Monday was a day full of excitement. While my car was having an oil change and assorted work done, my friend Jackie picked me up for a day of botanizing. We had two goals, both destinations she's visited repeatedly in the last few days, so I'm glad she was willing to go yet again to show me her treasures.
First stop was the Orra Phelps Preserve. Dr. Orra Phelps was an amazing woman, who not only was pioneering in medicine as a woman, but also a phenomenal botanist and promoter of being outside and studying nature. The land that she owned near Glens falls is now a small preserve (18 acres), with some wonderful plants. I highly recommend her biography - wonderful, inspiring story.
Just down the road is the house where she lived. Apparently they are doing quite a bit of renovating - we suspect it's the foundation that is being fixed, although it looked like there was new construction out back, too.
We came primarily for one plant: fringed gentian (Gentianopsis crinita). It was a LOT taller than I thought it would be - do you see the blue flowers about two feet in front of Jackie, about 1.5-2' tall?
And here they are.
The Audubon wildflower field guide says these are the most beautiful of the gentians, and I am inclined to agree.
This beauty only opens in the sun, so it was a good thing the day was so bright. Jackie was telling me how last year the pines were encroaching on this little group of flowers - only six were to be found in 2009. The trees were cut, and now this little opening is just filled with the flowers.
Growing right next to them was a single plant of slender gerardia (Agalinis tenuifolia). Like so many of our native plants, I haven't found anything particularly interesting about this one - most references just give its stats (size, habitat, growth pattern, etc.)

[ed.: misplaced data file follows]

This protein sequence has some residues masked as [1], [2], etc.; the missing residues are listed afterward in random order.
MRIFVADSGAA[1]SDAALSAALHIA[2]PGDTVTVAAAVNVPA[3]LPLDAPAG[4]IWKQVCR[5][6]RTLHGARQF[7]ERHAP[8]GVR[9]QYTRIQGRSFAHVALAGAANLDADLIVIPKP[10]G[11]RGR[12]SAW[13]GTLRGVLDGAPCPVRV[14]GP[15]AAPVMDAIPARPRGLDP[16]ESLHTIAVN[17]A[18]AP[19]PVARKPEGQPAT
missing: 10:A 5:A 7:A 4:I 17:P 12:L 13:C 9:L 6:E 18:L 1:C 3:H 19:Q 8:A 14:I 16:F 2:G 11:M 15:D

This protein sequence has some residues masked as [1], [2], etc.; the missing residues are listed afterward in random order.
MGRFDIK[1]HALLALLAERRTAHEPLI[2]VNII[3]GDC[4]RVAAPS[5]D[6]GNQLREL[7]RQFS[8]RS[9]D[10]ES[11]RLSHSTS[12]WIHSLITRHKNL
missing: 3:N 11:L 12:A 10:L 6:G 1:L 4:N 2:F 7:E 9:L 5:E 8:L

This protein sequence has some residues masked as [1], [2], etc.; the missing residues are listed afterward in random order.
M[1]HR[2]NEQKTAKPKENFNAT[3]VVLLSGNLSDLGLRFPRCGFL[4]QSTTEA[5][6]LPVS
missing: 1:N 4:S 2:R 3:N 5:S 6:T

We tromped around to a soggy spot to see narrow-leaved willow herb (Epilobian leptophyllum). Jackie is uncertain if this is actually narrow-leaved willow herb. For now, I will tentatively label it as such.
And some wonderful equisetums (horse tails).
Next we wandered down to the stream to see the great lobelia (Lobelia siphilitica). It looks like all the other lobelias, except that the flowers are huge!
Here Jackie shows the anther - it's the curved bit coming through the space between the two upper petals (on the left).
Here you can see it curving out of the back of the flower, arching down to the petals.
We also had a more common willow herb, although the exact species escapes me at the moment.
One of the Bidens was blooming nearby. I have the wrong field guide with me, which of course doesn't have this plant in it. Nice photos, but not great for real field ID.
Had a devil of a time trying to photograph the creek. There wasn't too much water in it, but what a great place to play as a child...or an adult!
Some of our other finds at Orra's was this wonderful Jack-in-the-pulpit, complete with fruit and leaves,
this wonderful feather (I have a feather field guide on order),
and this Indian cucumber root with THREE whole berries!
This had to be the oddest plant of the day: horse balm (Collinsonia canadensis). It's in the mint family, but it is a very strange flower. Had a wonderful lemony scent to it, much like lemon balm. Jackie speculated about the name: maybe people used to crush the herb and rub it on their horses to keep pesky flies at bay. Works for me!
Our final plant at Orra's was skunk cabbage. The new growth was already sprouting (skunk cabbage blooms in late winter).
What we came to see, though were the "fruits."
These have got to be in the "Weirdest Fruits" category. They feel like wood, and remind me of the carved wooden pineapples on the bed posts of two beds at my grandmother's house.
We had paddling to do next, so we bundled ourselves back into Jackie's car and headed for our next destination. (Coming Soon)